Peppery, pungent, and popular in the South, mustard greens are packed with calcium and vitamins. Some people find them overly
bitter, but cooking tames their flavor. Kale, Swiss chard, and spinach all make good substitutes.
Season: December through March; year-round in the South.
How to Choose Mustard Greens
Look for rich, dark green leaves that are ruffly and crisp; red and purplish varieties are also available, although less common. Smaller leaves tend to be milder in flavor and more tender than their larger, more mature counterparts. Avoid any bunches with yellowed or wilted leaves or especially thick stems. Frozen chopped greens are also available and make a good substitute for fresh.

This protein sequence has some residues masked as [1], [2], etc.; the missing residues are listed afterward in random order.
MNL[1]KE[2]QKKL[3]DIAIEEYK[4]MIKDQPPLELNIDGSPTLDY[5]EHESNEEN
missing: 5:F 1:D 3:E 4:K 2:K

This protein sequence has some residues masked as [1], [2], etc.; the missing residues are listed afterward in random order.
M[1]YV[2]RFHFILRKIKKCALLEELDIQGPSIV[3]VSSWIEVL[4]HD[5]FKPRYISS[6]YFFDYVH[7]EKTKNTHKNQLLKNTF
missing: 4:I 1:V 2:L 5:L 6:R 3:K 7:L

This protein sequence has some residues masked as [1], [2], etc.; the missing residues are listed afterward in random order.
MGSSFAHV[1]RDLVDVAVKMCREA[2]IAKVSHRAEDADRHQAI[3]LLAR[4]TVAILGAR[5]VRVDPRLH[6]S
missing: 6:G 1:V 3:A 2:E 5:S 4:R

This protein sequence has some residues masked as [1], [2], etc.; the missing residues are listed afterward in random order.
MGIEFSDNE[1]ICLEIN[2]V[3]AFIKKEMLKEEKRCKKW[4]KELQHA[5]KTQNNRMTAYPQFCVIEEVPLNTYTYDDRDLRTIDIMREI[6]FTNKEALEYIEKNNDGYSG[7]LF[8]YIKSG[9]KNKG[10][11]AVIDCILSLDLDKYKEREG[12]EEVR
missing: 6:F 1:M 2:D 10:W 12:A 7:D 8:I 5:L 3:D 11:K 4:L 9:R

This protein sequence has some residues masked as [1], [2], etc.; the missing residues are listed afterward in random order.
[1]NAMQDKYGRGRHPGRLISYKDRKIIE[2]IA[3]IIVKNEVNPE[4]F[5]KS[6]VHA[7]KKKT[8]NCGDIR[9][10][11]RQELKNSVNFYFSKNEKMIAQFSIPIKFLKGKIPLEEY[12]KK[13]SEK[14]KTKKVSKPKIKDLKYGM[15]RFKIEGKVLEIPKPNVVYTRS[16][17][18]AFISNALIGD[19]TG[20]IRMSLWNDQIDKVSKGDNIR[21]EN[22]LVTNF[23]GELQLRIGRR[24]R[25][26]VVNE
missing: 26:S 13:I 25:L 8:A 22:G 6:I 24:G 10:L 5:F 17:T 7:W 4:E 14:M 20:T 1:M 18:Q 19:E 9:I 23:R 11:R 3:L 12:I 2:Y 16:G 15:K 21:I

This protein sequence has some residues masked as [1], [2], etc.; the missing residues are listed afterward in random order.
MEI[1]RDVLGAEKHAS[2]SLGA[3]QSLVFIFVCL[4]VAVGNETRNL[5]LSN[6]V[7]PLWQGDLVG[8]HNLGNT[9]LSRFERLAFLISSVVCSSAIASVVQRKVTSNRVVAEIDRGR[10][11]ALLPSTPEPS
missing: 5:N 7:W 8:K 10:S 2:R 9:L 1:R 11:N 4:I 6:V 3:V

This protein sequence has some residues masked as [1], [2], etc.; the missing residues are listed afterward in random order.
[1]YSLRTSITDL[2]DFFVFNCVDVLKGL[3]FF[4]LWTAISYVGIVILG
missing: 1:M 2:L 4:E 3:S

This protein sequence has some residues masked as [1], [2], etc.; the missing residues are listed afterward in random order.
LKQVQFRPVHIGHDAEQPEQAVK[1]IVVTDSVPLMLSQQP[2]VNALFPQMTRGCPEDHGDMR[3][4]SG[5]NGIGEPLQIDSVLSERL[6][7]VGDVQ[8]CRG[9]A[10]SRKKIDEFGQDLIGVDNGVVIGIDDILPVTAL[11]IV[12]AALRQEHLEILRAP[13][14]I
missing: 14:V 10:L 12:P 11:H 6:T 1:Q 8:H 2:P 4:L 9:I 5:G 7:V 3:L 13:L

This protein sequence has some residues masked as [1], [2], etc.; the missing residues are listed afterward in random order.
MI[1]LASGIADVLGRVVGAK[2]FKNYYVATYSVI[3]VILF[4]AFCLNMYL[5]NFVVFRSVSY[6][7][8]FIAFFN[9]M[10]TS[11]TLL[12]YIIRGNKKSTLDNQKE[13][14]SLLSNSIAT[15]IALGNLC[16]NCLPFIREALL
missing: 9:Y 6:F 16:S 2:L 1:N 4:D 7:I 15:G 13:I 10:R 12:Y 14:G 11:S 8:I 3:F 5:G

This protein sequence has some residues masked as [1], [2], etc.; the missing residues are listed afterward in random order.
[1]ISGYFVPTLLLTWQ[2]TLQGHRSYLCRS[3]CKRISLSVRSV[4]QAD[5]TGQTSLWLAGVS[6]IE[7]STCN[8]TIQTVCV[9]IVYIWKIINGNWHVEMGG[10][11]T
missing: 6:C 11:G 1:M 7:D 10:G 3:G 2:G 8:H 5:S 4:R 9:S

How to Store Mustard Greens
Refrigerate unwashed (moisture speeds decay) in a tightly sealed bag for up to 1 week.
How to Prepare Mustard Greens
Remove any thick ribs or stems, which can be tough, then swish the leaves in a bowl of cold water. (They can be sandy, so change the water several times.) If the taste of the greens is too strong, try blanching them in salted water before cooking.
How to Cook Mustard Greens
Traditionally flavored with chunks of ham or bacon, they take on a delicious smoky flavor when sautéed in fat. They can also be sautéed with minced garlic or simply steamed or boiled. Small, tender leaves can be eaten raw in salads.
Real Simple Mustard Green Recipes:
Fruits and vegetables at their peak right now.
Find out what's in season in your area right now, then locate a farmers' market near you.